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Reissue shows reason for enduring legend

Rock This House
Rock This House
By Hollywood Fats

Black Top Records: 1994

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This review first appeared in the Summer 1994 edition of Blues Revue Quarterly magazine (now Blues Revue).

The late Michael "Hollywood Fats" Mann was a fixture on the Los Angeles – and indeed entire West Coast – blues scene in the late 1970s.

The reissue of his only album, cut in 1979, shows why Fats' guitar work is so highly regarded and still talked about years after his death – despite this recording having been mostly out of print in the intervening years.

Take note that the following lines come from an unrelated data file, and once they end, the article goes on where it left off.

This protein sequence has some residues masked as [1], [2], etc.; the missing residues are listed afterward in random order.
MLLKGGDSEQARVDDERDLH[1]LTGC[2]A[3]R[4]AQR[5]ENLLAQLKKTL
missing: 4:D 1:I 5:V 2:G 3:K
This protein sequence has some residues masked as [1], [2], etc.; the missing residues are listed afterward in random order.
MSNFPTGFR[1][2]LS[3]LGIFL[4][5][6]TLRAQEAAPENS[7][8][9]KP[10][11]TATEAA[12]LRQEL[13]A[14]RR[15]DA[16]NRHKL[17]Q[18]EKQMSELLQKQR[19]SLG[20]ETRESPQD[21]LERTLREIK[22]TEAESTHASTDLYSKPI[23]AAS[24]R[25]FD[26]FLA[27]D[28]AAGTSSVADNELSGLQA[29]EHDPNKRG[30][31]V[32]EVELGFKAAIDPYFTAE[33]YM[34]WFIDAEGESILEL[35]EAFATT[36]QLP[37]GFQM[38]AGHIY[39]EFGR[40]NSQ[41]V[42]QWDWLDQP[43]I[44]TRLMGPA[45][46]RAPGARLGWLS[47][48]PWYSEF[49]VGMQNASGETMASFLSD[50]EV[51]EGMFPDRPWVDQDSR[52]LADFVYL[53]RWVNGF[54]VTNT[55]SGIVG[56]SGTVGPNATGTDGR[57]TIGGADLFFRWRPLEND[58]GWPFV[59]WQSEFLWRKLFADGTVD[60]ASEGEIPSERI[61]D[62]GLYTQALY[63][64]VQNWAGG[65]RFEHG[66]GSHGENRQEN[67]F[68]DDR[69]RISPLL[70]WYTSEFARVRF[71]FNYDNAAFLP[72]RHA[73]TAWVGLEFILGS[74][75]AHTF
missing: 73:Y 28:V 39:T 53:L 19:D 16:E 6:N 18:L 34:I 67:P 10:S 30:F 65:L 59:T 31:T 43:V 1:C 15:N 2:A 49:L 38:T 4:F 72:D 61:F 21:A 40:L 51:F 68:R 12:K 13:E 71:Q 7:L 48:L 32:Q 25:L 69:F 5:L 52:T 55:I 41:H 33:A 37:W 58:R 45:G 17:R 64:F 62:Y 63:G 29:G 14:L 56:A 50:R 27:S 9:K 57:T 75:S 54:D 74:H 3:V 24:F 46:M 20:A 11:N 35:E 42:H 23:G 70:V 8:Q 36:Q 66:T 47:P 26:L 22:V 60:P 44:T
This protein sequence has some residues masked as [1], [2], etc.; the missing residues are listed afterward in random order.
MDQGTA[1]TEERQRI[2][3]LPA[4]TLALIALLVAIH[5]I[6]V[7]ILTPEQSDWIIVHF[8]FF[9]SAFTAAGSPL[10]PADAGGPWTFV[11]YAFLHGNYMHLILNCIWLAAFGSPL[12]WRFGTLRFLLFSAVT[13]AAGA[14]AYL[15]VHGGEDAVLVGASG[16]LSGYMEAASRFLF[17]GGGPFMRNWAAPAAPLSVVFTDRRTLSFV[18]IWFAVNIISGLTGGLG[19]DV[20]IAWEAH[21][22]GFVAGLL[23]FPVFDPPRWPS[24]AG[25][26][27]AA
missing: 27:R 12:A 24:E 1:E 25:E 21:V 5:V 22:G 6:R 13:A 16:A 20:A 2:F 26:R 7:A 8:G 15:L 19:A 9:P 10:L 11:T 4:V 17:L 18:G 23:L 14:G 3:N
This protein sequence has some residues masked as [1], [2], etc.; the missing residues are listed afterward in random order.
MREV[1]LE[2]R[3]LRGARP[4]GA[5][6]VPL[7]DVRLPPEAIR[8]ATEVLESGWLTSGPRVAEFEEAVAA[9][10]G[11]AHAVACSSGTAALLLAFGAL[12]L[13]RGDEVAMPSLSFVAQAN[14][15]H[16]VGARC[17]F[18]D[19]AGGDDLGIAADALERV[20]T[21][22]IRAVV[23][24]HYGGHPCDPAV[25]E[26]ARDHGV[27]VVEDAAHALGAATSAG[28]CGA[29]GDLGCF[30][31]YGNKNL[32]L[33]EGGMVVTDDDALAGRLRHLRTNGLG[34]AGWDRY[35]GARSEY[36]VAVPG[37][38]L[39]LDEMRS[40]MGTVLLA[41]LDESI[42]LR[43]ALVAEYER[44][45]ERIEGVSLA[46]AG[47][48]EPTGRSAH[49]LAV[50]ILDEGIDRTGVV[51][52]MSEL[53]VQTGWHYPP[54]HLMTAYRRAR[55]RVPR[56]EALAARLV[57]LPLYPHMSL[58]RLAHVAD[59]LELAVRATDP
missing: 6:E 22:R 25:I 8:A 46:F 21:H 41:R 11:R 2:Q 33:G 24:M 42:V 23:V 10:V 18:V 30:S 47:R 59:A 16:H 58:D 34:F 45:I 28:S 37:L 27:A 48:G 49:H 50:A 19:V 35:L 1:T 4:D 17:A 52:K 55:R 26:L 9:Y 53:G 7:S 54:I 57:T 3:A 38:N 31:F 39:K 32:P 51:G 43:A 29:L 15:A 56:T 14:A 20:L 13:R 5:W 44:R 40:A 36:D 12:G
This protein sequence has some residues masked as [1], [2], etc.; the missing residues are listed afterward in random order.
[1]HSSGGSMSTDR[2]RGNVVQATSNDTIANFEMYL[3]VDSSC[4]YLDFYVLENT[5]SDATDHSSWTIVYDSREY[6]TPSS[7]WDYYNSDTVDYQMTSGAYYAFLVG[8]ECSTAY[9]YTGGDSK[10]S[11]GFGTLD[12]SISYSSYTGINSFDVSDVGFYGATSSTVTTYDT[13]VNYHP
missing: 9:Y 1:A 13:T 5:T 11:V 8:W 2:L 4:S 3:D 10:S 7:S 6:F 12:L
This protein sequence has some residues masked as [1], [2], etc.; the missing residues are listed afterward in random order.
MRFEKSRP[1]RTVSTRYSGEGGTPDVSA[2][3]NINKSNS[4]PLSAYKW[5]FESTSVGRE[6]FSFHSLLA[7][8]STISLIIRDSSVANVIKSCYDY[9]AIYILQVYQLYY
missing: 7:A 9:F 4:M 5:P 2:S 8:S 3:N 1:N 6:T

Fats played a roots-oriented style of blues, with a fat fuzzy tone on guitar. His lead is as notable for his percussive fills as for the funky, imaginative solo lines. The music was modern West Coast blues, upbeat and uptempo – much like that of James Harman and Rod Piazza, both of whom Fats played with during his career. It's electrified boogie – not too heavy, not too amplified, with a strong emphasis on musicianship and strutting one's chops.

The backing band, led by vocalist/harpist Al Blake, has front-line talent. Blake's nasal vocals are a perfect foil for Fats' guitar. Fred Kaplan provides both great rhythm support and soulful fills on second guitar. The rhythm section of Larry Taylor (bass) and Richard Innes (drums) is rock-steady, giving Fats the structure he needed to take off on guitar.

This is a strong, listenable album by an influential West Coast blues figure; Black Top Records deserves credit for making it available in CD format.